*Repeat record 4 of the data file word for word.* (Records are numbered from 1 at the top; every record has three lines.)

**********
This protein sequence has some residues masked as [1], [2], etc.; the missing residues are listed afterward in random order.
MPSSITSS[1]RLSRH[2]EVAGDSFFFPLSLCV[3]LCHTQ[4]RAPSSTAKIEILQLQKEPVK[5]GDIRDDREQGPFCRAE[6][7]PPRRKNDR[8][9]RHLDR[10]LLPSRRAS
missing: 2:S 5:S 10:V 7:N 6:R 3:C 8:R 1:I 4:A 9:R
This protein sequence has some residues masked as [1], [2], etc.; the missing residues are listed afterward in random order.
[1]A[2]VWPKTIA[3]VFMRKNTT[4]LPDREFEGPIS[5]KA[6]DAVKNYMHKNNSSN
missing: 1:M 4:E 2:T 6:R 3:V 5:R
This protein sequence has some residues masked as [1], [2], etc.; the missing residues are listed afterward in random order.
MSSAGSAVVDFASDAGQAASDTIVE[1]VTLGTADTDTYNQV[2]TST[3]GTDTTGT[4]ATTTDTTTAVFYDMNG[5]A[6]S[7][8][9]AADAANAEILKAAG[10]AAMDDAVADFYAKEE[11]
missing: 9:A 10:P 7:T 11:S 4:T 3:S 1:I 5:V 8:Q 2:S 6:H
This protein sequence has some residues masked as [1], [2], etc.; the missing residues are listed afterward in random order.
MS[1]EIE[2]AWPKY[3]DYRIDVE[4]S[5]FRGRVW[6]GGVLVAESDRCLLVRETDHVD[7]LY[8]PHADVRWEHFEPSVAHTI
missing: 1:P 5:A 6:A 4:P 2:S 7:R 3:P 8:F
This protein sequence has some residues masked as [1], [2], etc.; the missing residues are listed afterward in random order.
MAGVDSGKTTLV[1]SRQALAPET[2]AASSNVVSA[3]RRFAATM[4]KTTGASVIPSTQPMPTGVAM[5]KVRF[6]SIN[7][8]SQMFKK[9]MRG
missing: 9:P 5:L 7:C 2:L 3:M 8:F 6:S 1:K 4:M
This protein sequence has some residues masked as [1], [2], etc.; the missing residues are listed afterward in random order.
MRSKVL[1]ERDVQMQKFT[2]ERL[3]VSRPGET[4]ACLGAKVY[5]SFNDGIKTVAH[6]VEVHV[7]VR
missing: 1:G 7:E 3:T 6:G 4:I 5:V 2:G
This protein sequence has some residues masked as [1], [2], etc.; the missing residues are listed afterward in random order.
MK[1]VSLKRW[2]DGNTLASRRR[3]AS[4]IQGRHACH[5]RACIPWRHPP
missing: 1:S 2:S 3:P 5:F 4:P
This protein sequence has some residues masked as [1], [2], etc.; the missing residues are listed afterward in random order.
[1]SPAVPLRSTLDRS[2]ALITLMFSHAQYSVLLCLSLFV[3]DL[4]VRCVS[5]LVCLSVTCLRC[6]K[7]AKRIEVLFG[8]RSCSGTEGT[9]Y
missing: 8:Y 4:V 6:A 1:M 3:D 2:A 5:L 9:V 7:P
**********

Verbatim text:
This protein sequence has some residues masked as [1], [2], etc.; the missing residues are listed afterward in random order.
MS[1]EIE[2]AWPKY[3]DYRIDVE[4]S[5]FRGRVW[6]GGVLVAESDRCLLVRETDHVD[7]LY[8]PHADVRWEHFEPSVAHTI
missing: 1:P 5:A 6:A 4:P 2:S 7:R 3:P 8:F